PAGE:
15. It will be seen that the question involved in the case was whether there was a legal impediment to the marriage and not an impediment based on facts, though eventually their Lordships came to the conclusion that the fact upon which the contention was based, namely, a difference of caste, did not exist. The same principle has been accepted in a large number of cases decided by Indian High Courts but it is not necessary to refer to them because the same law has again been laid down in the recent case of Kashi Nath v. Bhagwan Das (1947) 2 M. L. J. 301 : (A.I.R. (34) 1947 P. C. 168).
16. That this principle is not one merely of English law but also of Hindu law when it comes to determine such things as the interpretation of rules relating to prohibited degrees, is made clear by Sastri who says, in his Hindu Law, (7th Edn.), at p. 103:
'The Golden rule of prohibited degrees--For Marriages to follow, therefore, in a case where the validity of a marriage is called into question on the ground of its being within the prohibited degrees, is to pronounce it valid if found to be celebrated in the presence, and with the assent, of the relations and the caste people, notwithstanding written texts of the law to the contrary, which must be taken to be recommendatory in character as appears from Manu's text on the subject......'
17. Again, at p. 136, Sastri discusses the questions of the validity of inter-caste marriage and sums up the position thus :
'It should, however, be observed that these prohibitions appear to be of moral obligation only ; hence although marriage of an inferior man with a superior woman may be disapproved and condemned, still if such a marriage does in fact take place, the same must be regarded as valid as between the parties to it, and the issue legitimate. They may be excommunicated and excluded from inheritance of their relations, but, as between themselves, the relationship of husband and wife, and of parent and child, must be held legitimate and there must also be reciprocal heritable rights among themselves ... there being no authority for pronouncing the marriage to be invalid, however reprehensible the same may be represented to be.'
18. The first question to consider then in this background is whether, in the case of a marriage in which one of the contracting parties is a Christian any ceremony or ceremonies, and, if so, what, are required to be performed. The Indian Christian Marriage Act was passed, as its Preamble shows,
'to consolidate and amend the law relating to the solemnisation in India of the marriages of persons professing the Christian faith.'
It is, therefore, not only an amending but a consolidating Act and is thus intended to pro-vide a Code in itself. The enactments which it repeals--14 and 15 vict., C. 40 and Act v  of 1865 --were similar Codes.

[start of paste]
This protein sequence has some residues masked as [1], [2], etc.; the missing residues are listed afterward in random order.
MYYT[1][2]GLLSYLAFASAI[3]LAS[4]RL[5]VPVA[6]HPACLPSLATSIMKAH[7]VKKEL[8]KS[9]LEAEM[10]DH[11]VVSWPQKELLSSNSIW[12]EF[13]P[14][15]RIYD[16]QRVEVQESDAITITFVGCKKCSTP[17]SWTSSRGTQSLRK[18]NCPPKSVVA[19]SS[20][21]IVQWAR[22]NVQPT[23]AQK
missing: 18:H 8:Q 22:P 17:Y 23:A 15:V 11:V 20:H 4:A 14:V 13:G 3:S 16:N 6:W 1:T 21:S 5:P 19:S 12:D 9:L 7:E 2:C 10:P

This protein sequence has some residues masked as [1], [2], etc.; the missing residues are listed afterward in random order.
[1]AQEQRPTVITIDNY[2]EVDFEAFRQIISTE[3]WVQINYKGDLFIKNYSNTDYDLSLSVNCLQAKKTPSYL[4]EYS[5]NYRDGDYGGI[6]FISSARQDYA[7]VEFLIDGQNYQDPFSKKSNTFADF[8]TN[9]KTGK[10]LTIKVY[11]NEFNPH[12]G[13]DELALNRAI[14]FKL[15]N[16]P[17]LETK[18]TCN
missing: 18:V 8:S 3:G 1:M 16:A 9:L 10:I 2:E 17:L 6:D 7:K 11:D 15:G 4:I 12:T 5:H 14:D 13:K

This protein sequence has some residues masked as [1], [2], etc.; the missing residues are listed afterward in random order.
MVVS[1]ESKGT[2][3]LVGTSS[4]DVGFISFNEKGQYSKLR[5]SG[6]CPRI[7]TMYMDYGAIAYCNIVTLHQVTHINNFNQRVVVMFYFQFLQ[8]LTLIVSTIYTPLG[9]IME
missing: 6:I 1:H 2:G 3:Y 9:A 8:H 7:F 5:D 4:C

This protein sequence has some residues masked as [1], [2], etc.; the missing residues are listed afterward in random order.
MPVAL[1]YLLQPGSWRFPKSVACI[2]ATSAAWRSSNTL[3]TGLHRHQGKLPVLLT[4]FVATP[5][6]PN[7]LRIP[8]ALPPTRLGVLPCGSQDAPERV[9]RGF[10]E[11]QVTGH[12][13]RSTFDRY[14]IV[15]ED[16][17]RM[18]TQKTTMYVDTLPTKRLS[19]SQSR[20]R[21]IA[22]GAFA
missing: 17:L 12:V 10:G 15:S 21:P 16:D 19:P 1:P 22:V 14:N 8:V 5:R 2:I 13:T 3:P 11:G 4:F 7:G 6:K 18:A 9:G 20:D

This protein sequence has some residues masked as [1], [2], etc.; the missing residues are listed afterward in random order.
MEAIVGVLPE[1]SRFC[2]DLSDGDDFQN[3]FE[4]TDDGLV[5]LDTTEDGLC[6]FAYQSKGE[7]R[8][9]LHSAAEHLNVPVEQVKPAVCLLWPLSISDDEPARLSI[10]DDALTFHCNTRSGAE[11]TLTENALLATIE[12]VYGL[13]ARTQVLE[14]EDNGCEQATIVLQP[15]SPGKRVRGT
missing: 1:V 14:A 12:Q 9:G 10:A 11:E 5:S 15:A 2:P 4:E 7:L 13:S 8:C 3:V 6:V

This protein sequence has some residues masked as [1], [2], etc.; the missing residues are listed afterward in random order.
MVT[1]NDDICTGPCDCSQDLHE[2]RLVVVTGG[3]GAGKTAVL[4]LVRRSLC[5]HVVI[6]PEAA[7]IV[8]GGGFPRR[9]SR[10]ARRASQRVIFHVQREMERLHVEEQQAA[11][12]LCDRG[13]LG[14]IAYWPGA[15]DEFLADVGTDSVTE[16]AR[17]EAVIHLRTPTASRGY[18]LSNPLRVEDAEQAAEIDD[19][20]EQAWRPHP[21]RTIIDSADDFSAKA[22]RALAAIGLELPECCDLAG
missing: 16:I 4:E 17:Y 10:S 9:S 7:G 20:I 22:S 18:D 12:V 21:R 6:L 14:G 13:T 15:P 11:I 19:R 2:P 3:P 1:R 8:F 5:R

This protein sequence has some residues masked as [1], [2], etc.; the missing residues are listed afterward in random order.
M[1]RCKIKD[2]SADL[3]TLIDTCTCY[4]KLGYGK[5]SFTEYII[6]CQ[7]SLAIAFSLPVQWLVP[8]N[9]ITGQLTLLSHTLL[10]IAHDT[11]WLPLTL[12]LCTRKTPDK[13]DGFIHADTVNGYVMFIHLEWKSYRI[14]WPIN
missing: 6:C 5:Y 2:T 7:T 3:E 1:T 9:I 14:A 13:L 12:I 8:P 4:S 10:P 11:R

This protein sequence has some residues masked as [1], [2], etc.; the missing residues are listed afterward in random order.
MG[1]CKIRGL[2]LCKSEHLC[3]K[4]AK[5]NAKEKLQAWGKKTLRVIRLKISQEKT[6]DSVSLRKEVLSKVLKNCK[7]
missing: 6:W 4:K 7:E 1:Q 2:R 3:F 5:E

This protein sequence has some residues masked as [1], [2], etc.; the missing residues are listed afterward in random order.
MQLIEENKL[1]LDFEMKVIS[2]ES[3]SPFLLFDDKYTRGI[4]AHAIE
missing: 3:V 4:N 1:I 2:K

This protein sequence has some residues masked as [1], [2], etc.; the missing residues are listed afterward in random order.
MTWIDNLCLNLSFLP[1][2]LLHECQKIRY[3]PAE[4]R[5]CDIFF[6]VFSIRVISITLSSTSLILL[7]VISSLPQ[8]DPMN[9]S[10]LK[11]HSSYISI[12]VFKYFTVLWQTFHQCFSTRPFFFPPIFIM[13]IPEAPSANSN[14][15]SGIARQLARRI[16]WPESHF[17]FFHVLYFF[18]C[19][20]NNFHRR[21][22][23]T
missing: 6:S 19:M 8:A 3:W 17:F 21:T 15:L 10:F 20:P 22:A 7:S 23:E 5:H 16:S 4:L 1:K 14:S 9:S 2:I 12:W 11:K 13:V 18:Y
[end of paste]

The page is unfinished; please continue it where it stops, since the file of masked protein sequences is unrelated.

19. Then Section 5 provides that marriage in which one or both the parties is, or are a Christian, or Christians, may be celebrated by persons who have received episcopal ordination 'according to the rules, rites, ceremonies and customs of the Church of which he is a minister.' It also provides for the solemnisation of a marriage by a Minister of Religion licensed under the Act or by, or in the presence of, a Marriage Registrar appointed under the Act. Nothing is said in the section about the rules or rites or ceremonies to be observed in such cases, but in the case of a marriage solemnised by the licensed Minister, Section 25 provides that the 'marriage may be solemnised between the persons therein (in the certificate) described according to such form or ceremony as the Minister thinks fit.' In the case of a marriage solemnised by, or in the presence of a Marriage Registrar, Section 51 provides that :
'After the issue of the certificate the Marriage Registrar ...... marriage may, if there be no lawful impediment to the marriage of the parties described in such certificate or certificates be solemnised between them, according to such form and ceremony as they think fit to adopt.'
20. In both of the two last mentioned cases the presence of two witnesses, besides the Minister or Marriage Registrar, is made essential (vide Ss. 25 and 51) and in the case of a marriage celebrated by, or in the presence of the Marriage Registrar the two following declarations have also to be made by each of the parties :
'I do solemnly declare that I know not of any lawful impediment why I, A. B., may not be joined in matrimony to C. D.'
And each of the parties shall say to the other as follows, or to the like effect:
'I call upon these persons here present to witness that I, A. B., do take the, C. D. to be my lawful wedded wife (or husband).'
21. Thus marriages under the Act may be divided, so far as ceremonies are concerned, into three categories : (1) If the marriage is celebrated by a person who has received episcopal ordination or by a clergyman of the Church of Scotland, all the rules, rites, ceremonies and customs of the Church to which the Minister belongs must be observed : (2) If the marriage is celebrated by a licensed Minister then the matter of ceremonies is left to his discretion ; (3) If the marriage is celebrated by the Registrar or by some one else in his presence, the choice of the ceremonies to be observed is left to the parties.
22. So far as the Christian partner to the marriage is concerned there can be no doubt that he, or she, will be bound by the marriage tie if only the rules, rites and ceremonies of the Church are performed as contemplated in the first alternative or if no ceremonies are performed other than the essential ones prescribed by the Act in the case of the last two alternatives. Marriage is not a contract which can be made to bind only one party and when the Legislature was enacting a consolidating Act relating to the solemnisation of marriage and contemplated also marriages in which persons other than Christians might be contracting parties, it would have enacted some provision relating to the rules, rites, ceremonies and customs of that other person's religion and would not have left it to the discretion either of the licensed Minister, in one case, or of the parties to the marriage in the other, if it meant these rites, etc., to be a necessary part of the ceremony. In this connection it is a matter of much importance that Sections 5, 6 and 9 make it essential that the person who solemnises such a marriage is Christian or, at least, that a Christian Marriage Registrar is present.